- 72% aver they feel a sense of inspiration from past remembrances when they are feeling indecisive
- Nearly 60% contend their yesteryear memories provide guidance when they're feeling at sea
The infographic below is detailed, but perhaps serves as fodder for staffers, advertisers, and others who just don't understand why a station that specializes in “gold” has a very different impact on its audience. When you're looking at a ranker, everyone looks the same:
Nostalgia drives success of some of the biggest and best brands. Take sports teams, for example. Retro and throwback jerseys and other merch fly off the shelves and make those e-commerce bells ring. While we enjoy and appreciate present-day uniforms, our memories of past victories, winning seasons, and storied athletes are vivid and often thought of as lucky charms.
A number of years ago, 97Rock in Buffalo created “throwback jerseys” featuring the station's original logo on the front, and the current version on the back. For Buffalo rockers, the shirts symbolized their time in grade with this brand. Like so many listeners, they can play back the day the station went on the air, the first song it played, and other details that mark moments in time and in their lives.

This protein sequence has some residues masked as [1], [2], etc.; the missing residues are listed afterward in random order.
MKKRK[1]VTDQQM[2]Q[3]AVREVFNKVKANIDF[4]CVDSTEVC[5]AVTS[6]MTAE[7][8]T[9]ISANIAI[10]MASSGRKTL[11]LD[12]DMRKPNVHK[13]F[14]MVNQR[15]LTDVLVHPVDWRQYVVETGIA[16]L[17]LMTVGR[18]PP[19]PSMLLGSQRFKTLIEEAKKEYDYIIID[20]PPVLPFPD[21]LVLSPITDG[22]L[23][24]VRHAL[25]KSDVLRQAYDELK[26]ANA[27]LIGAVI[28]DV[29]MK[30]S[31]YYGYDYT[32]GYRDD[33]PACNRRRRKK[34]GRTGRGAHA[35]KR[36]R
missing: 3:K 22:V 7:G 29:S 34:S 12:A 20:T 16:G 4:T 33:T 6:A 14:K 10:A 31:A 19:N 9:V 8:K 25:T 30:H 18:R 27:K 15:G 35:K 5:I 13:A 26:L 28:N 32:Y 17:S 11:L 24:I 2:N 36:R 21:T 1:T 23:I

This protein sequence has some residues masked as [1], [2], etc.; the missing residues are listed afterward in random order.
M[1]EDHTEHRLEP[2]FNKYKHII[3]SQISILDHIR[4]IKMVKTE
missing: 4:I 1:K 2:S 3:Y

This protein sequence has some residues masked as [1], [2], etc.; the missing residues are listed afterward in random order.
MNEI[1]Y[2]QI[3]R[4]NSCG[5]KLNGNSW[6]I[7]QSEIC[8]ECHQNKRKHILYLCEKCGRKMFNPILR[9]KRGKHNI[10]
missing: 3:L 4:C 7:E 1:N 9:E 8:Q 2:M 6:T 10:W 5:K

Similar to how McDonald's understands the memory banks of different generations of fans, there's a powerful force at work here that transcends the mechanics of music testing, music scheduling, call-in contests. When radio stations leverage their native nostalgia, the results are almost always evident. And because our memory banks are organic with lives of their own, it is always possible to rekindle those old flames. Done right, it awakens memories – and generates ratings.